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# Line Intersecting Sphere

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Hi I'm stuck and I need some help. Using C++ and DirectX 9 I simply want to find the most efficient way to calculate a point on a sphere where a line extending from the center intersects the sphere. The line is rotated at angle (rx,ry,rz). Another way to look at this problem is to say I have a line of x length that has one end at a known (x,y,z) and is rotated (rx,ry,rz). I need an easy way to calculate the other end point on the line. Not so good at math so please help. Does directx offer any functions or objects that would make this easy? [edited by - noaktree on April 14, 2004 2:46:56 AM]

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You''ll get a better response from the "Maths and Physics" forum - maybe one of the moderators could move the thread for you...

Anyway, off the top of my head, you''d probably want to look into using polar coordinates, they''re usually pretty good at this sort of thing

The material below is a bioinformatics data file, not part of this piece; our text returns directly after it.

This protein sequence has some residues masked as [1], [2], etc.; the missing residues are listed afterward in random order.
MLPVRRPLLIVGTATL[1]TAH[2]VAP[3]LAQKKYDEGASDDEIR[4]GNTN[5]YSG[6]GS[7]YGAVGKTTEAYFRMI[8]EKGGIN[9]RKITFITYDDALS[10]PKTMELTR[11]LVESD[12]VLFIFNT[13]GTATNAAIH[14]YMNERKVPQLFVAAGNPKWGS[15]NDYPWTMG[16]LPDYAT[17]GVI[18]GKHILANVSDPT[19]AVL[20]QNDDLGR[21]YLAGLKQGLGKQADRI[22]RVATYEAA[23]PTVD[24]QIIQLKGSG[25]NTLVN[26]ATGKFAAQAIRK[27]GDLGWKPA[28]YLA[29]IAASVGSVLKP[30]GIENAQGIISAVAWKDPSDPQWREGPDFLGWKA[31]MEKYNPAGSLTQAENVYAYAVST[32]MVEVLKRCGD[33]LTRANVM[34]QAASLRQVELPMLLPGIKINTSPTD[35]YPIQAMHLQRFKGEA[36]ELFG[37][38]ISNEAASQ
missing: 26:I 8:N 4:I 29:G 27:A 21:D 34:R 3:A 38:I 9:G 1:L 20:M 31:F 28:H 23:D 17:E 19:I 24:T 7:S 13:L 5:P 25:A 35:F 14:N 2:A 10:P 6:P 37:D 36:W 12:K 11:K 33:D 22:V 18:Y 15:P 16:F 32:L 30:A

Look up the help file contents for D3DX math functions, see if any of those look like the thing you want.

hth
Jack

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Tell me what you are trying to do and maybe I can help. I can''t think of a reason why you would wanna do what you are doing. Cause in most 3d mathematics you use simple repetitive concepts to get what you want. There is a method to tell the closest point on a line to another point.

So once you had that point you can take the distance between 2 points and see if the line intersects the sphere. But if you wanted to get the hit point on the sphere you would would have to add a little more math.

Trigonometry will help you there. You now can create a line from the center of the sphere to the point to the sphere. Then you just need to fine the next point which length is the radius and lies on that original line.

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If you forgive the fact that I''ve just published this from MS-Word, you''ll see it''s one of my revision notes on ray/sphere intersection, with code, a fully dimensioned diagram, and a walk-through sample. If you have the slightest knowledge of vector math it should be all you need.

You won''t need the "More elaborate" method at the bottom of the page...

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